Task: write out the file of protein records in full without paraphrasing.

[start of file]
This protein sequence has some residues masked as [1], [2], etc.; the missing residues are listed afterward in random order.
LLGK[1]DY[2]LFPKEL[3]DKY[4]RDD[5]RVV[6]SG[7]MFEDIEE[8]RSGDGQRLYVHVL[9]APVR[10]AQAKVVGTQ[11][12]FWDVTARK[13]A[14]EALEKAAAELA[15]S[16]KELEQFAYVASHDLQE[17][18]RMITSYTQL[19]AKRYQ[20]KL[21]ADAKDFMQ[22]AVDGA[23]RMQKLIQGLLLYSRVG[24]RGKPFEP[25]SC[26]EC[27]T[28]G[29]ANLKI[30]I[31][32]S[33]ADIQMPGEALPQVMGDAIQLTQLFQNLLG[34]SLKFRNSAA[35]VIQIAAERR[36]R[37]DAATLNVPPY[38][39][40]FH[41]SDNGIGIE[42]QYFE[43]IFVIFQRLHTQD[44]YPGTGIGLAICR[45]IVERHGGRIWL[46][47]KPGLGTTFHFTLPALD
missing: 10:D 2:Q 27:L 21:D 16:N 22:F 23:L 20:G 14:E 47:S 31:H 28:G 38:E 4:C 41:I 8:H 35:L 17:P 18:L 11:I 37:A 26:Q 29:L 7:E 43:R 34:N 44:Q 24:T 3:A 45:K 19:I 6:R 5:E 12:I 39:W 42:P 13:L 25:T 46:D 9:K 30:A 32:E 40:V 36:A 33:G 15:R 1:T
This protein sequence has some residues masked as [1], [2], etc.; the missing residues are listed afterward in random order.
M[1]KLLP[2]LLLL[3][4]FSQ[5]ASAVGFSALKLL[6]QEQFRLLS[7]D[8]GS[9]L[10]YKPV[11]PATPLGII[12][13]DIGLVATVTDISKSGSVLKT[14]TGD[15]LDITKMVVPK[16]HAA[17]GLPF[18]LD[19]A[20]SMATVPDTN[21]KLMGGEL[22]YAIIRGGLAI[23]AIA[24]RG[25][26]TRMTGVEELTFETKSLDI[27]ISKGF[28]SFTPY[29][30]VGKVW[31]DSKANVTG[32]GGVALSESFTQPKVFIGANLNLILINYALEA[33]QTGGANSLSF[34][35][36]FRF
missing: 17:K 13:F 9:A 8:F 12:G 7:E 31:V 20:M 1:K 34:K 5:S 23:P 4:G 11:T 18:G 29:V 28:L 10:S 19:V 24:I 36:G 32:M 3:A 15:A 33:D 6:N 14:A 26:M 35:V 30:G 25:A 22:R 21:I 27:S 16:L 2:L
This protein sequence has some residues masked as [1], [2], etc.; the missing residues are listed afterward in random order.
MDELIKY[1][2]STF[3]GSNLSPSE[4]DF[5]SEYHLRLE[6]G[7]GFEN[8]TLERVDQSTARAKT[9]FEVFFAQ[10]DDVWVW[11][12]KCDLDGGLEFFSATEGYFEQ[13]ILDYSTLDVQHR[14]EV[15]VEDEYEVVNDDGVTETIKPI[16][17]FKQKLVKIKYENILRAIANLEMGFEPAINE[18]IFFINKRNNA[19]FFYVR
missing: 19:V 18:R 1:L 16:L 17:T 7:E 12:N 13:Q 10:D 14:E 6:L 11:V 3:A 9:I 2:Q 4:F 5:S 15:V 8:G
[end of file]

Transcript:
This protein sequence has some residues masked as [1], [2], etc.; the missing residues are listed afterward in random order.
LLGK[1]DY[2]LFPKEL[3]DKY[4]RDD[5]RVV[6]SG[7]MFEDIEE[8]RSGDGQRLYVHVL[9]APVR[10]AQAKVVGTQ[11][12]FWDVTARK[13]A[14]EALEKAAAELA[15]S[16]KELEQFAYVASHDLQE[17][18]RMITSYTQL[19]AKRYQ[20]KL[21]ADAKDFMQ[22]AVDGA[23]RMQKLIQGLLLYSRVG[24]RGKPFEP[25]SC[26]EC[27]T[28]G[29]ANLKI[30]I[31][32]S[33]ADIQMPGEALPQVMGDAIQLTQLFQNLLG[34]SLKFRNSAA[35]VIQIAAERR[36]R[37]DAATLNVPPY[38][39][40]FH[41]SDNGIGIE[42]QYFE[43]IFVIFQRLHTQD[44]YPGTGIGLAICR[45]IVERHGGRIWL[46][47]KPGLGTTFHFTLPALD
missing: 10:D 2:Q 27:L 21:D 16:N 22:F 23:L 20:G 14:E 47:S 31:H 28:G 38:E 4:C 41:I 8:H 35:L 17:P 18:L 11:I 37:A 26:Q 29:L 7:E 43:R 34:N 44:Q 24:T 3:A 45:K 19:I 6:R 5:E 12:I 39:W 42:P 13:L 25:T 46:D 9:K 30:A 32:E 40:V 36:A 33:G 15:R 1:T
This protein sequence has some residues masked as [1], [2], etc.; the missing residues are listed afterward in random order.
M[1]KLLP[2]LLLL[3][4]FSQ[5]ASAVGFSALKLL[6]QEQFRLLS[7]D[8]GS[9]L[10]YKPV[11]PATPLGII[12][13]DIGLVATVTDISKSGSVLKT[14]TGD[15]LDITKMVVPK[16]HAA[17]GLPF[18]LD[19]A[20]SMATVPDTN[21]KLMGGEL[22]YAIIRGGLAI[23]AIA[24]RG[25][26]TRMTGVEELTFETKSLDI[27]ISKGF[28]SFTPY[29][30]VGKVW[31]DSKANVTG[32]GGVALSESFTQPKVFIGANLNLILINYALEA[33]QTGGANSLSF[34][35][36]FRF
missing: 17:K 13:F 9:A 8:F 12:G 7:E 31:V 20:M 1:K 34:K 5:S 23:P 4:G 11:T 18:G 29:V 28:L 10:S 19:V 24:I 36:G 32:M 3:A 15:A 33:D 6:N 14:A 26:M 35:V 30:G 25:A 22:R 21:I 27:S 16:L 2:L
This protein sequence has some residues masked as [1], [2], etc.; the missing residues are listed afterward in random order.
MDELIKY[1][2]STF[3]GSNLSPSE[4]DF[5]SEYHLRLE[6]G[7]GFEN[8]TLERVDQSTARAKT[9]FEVFFAQ[10]DDVWVW[11][12]KCDLDGGLEFFSATEGYFEQ[13]ILDYSTLDVQHR[14]EV[15]VEDEYEVVNDDGVTETIKPI[16][17]FKQKLVKIKYENILRAIANLEMGFEPAINE[18]IFFINKRNNA[19]FFYVR
missing: 19:V 18:R 1:L 16:L 17:T 7:E 12:N 13:Q 10:D 14:E 6:L 11:V 3:A 9:I 2:Q 4:F 5:S 15:V 8:G